These are good and sufficient reasons for holding the line, just as we have done in cases of state laws that might blur the bright-line requirement to follow plan documentsin distributing benefits. Two recent preemption cases are instructive here. Boggs v. Boggs, held that ERISA preempted a state law permitting the testamentary transfer of a nonparticipant spouse’s community property interest in undistributed pension plan benefits. We rejected the entreaty to create “through case law . . . a new class of persons for whom plan assets are to be held and administered,” explaining that “[t]he statute is not amenable to this sweeping extratextual extension.” And in Egelhoff we held that ERISA preempted a state law providing that the designation of a spouse as the beneficiary of a nonprobate asset is revoked automatically upon divorce. We said the law was at fault for standing in the way of making payments “simply by identifying the beneficiary specified by the plan documents,” and thus for purporting to “underminethe congressional goal of ‘minimiz[ing] the administrative and financial burden[s]’ on plan administrators[.]"
What goes for inconsistent state law goes for a federal common law of waiver that might obscure a plan administrator’s duty to act “in accordance with the documents and instruments.” And this case does as well as any other in pointing out the wisdom of protecting the plan documents rule. Under the terms of the SIP Liv was William’s designated beneficiary. The plan provided an easy way for William to change the designation, but for whatever reason he did not. The plan provided a way todisclaim an interest in the SIP account, but Liv did not purport to follow it. The plan administrator therefore did exactly what §1104(a)(1)(D) required: “the documents control, and those name [the ex-wife].”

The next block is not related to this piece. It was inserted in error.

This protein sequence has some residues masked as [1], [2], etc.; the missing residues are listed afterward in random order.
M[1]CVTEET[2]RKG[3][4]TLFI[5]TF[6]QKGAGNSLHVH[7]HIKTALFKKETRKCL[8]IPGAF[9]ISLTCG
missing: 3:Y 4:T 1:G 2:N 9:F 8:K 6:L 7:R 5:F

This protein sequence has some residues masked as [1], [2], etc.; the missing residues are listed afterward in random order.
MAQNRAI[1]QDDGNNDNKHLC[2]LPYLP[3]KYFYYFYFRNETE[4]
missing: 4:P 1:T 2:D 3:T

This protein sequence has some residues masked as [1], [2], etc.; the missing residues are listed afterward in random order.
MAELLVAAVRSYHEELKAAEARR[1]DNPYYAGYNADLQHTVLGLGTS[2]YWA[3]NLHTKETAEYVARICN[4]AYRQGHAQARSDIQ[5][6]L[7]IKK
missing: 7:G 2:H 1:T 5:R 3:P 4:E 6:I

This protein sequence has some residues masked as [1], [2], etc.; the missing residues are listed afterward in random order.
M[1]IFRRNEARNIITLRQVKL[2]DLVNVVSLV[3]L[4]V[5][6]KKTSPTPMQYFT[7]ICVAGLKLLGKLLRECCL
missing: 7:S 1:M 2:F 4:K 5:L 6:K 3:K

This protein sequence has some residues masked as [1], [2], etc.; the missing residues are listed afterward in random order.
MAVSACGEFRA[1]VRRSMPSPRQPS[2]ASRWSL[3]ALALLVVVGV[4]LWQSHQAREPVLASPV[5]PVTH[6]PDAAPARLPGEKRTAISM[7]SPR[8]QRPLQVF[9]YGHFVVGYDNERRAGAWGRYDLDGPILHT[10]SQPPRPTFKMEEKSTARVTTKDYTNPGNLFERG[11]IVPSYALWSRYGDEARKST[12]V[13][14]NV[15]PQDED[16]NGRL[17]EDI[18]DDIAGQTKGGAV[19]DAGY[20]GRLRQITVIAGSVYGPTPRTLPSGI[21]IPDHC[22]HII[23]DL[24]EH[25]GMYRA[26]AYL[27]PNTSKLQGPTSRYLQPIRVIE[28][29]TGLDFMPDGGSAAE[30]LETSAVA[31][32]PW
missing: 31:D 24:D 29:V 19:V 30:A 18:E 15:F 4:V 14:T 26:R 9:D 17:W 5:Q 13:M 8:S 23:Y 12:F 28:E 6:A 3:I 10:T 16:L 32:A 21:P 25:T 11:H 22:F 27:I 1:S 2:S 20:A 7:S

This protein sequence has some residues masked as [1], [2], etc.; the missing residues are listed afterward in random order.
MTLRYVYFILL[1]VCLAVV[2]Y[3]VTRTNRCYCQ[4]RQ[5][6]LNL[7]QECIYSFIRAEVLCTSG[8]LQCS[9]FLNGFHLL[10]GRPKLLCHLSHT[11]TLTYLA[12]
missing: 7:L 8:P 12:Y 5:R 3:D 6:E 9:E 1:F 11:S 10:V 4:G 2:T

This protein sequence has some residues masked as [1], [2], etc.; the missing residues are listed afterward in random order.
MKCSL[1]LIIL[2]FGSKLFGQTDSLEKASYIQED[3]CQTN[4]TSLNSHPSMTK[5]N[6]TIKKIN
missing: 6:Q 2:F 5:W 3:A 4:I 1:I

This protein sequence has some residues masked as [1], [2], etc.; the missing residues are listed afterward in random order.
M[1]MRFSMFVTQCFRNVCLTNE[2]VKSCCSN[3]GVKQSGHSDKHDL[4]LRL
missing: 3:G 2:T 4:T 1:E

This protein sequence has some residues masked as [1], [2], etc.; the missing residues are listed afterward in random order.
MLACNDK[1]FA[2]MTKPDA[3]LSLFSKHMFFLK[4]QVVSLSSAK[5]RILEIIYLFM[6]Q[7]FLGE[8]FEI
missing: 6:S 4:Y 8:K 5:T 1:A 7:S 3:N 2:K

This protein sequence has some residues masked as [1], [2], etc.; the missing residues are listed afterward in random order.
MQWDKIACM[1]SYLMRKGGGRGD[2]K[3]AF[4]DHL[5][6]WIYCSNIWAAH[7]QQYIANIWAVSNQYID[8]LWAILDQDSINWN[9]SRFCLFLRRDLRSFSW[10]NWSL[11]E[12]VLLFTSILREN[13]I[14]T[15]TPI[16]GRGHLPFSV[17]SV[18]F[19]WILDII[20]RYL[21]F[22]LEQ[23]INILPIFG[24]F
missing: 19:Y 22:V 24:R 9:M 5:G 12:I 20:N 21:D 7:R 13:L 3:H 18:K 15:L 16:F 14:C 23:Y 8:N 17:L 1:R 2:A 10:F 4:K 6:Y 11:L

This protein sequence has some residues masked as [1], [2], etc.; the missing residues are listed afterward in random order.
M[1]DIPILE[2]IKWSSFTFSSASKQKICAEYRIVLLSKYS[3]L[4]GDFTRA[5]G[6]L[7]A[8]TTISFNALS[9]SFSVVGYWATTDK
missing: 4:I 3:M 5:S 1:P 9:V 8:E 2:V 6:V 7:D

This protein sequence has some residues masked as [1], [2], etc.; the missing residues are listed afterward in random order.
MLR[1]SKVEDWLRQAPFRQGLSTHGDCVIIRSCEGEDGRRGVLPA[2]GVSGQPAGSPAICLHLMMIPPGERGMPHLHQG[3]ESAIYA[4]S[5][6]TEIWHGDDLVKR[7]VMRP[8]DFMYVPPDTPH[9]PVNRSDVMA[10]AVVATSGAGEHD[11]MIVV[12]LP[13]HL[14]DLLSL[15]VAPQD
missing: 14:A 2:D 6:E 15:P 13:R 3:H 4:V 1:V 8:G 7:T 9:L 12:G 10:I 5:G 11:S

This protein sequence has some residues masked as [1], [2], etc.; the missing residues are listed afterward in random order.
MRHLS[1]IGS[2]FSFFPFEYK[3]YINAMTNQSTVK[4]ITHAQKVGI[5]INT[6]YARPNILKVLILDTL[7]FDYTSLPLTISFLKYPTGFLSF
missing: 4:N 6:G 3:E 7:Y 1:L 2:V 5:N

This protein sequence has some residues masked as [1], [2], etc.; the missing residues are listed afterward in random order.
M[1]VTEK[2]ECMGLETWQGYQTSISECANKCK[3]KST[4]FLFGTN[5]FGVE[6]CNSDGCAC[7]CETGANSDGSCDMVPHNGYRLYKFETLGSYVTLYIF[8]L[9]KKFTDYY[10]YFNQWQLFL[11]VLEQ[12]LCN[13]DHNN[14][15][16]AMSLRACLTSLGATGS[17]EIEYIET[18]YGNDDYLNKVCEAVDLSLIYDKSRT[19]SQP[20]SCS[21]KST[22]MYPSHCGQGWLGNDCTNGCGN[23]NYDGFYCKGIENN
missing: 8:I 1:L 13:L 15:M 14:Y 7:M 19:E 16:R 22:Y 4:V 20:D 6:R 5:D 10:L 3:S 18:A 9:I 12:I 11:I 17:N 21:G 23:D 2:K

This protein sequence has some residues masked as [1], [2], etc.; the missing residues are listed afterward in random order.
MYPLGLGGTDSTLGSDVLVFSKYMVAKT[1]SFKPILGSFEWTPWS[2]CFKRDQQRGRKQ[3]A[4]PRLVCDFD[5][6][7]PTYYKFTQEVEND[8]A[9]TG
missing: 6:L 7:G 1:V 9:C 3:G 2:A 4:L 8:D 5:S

It is no answer, as the Estate argues, that William’s beneficiary-designation form should not control because it is not one of the “documents and instruments governing the plan” under §1104(a)(1)(D) and was not treated as a plan document by the plan administrator. That is beside the point. It is uncontested that the SIP and the summary plan description are “documents and instruments governing the plan.” Those documents provide that the plan administrator will pay benefits to a participant’s designated beneficiary, with designations and changes to be made in a particular way. William’s designation of Liv as his beneficiary was made in the way required; Liv’s waiver was not.
The litigation allergy expressed in this line of cases has no reasonable basis. A plan administrator can avoid a thicket of conflicting laws simply by having a choice of law provision in the plan. The wealth of litigation of ERISA benefits, because the results are frequently wrong in any reasonable set of laws, requires great resort to the expensive federal courts and to intricate, not widely understood, federal law. The case before the U.S. Supreme Court, where a court entered divorce decree memorializes an express waiver of the benefits in question, puts the lie to the notion that cases like this one have to be evidence intense and costly to litigate. In real life, Will and Trust contests are incredibly rare, there are a couple dozen a year in the State of Colorado which has 4.6 million residents, and most are quite inexpensive to litigate. The only thing that makes ERISA cases complicated is the Alice in Wonderland like law free zone into which it plunged Plan Administrators and everyone who must deal with them.